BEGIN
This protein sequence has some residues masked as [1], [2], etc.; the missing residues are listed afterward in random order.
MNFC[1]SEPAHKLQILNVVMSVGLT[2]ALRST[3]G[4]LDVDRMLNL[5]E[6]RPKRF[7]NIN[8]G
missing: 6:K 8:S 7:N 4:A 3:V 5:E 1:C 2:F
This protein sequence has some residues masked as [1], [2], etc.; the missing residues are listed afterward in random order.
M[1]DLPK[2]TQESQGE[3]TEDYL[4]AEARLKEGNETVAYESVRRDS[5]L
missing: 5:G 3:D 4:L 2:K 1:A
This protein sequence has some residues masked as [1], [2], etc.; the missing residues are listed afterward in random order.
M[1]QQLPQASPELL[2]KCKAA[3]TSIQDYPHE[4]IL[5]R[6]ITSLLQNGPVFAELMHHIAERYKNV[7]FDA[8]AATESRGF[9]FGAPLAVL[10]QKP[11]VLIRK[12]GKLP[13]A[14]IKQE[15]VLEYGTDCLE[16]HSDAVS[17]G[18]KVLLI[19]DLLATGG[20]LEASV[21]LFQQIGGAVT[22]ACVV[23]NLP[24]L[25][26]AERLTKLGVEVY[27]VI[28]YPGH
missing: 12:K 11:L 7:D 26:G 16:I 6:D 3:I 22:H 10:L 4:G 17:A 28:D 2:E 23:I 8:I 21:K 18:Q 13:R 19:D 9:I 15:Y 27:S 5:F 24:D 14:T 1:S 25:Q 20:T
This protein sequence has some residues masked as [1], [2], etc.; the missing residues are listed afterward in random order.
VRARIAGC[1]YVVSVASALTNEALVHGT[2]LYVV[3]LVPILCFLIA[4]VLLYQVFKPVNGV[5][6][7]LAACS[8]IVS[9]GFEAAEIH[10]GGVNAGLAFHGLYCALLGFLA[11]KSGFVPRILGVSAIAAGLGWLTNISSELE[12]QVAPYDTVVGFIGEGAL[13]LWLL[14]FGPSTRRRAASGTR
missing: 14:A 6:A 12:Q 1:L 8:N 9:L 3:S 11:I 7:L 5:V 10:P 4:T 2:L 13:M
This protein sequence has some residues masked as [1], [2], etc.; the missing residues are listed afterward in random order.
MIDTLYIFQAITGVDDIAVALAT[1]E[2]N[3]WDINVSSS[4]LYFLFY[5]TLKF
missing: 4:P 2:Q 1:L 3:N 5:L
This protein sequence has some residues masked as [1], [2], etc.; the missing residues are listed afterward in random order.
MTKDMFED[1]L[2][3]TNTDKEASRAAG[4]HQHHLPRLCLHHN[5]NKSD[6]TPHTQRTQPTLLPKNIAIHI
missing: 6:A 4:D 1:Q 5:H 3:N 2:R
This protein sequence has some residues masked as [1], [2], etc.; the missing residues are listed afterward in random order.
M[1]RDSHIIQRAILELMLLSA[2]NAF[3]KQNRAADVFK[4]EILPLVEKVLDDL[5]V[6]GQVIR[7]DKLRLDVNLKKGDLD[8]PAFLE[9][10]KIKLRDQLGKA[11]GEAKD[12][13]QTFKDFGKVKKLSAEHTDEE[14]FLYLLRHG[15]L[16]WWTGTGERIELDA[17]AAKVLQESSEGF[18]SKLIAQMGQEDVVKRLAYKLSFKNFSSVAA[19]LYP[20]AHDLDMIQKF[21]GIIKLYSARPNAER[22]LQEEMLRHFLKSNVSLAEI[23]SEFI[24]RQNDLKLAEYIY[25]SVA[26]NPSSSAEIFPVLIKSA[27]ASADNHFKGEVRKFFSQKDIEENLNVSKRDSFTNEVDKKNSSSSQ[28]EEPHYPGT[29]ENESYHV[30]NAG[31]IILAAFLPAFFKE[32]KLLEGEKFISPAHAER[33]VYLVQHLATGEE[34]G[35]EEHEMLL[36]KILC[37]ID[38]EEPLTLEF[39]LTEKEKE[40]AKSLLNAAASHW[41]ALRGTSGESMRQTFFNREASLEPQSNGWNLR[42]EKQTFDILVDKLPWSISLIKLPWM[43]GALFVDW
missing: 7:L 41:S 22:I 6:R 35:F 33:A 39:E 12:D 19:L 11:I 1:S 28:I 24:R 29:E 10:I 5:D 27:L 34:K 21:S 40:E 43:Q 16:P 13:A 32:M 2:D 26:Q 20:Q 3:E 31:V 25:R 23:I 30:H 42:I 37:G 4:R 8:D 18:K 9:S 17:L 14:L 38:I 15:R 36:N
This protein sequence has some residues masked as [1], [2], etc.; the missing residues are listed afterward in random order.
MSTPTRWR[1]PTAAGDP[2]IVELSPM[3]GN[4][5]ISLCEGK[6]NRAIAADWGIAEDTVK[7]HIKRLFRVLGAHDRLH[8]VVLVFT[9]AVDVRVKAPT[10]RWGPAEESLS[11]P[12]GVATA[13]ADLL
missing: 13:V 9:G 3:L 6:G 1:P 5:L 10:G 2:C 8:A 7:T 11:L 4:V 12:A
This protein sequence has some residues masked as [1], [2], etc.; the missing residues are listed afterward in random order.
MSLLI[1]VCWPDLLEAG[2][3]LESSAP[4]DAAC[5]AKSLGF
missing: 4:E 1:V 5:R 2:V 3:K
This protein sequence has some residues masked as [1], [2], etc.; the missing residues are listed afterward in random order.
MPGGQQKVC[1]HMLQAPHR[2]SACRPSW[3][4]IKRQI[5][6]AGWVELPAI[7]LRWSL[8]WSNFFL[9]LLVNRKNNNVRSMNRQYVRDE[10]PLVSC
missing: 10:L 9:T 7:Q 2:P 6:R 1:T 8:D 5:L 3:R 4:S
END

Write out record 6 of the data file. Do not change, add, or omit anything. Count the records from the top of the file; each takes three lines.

This protein sequence has some residues masked as [1], [2], etc.; the missing residues are listed afterward in random order.
MTKDMFED[1]L[2][3]TNTDKEASRAAG[4]HQHHLPRLCLHHN[5]NKSD[6]TPHTQRTQPTLLPKNIAIHI
missing: 6:A 4:D 1:Q 5:H 3:N 2:R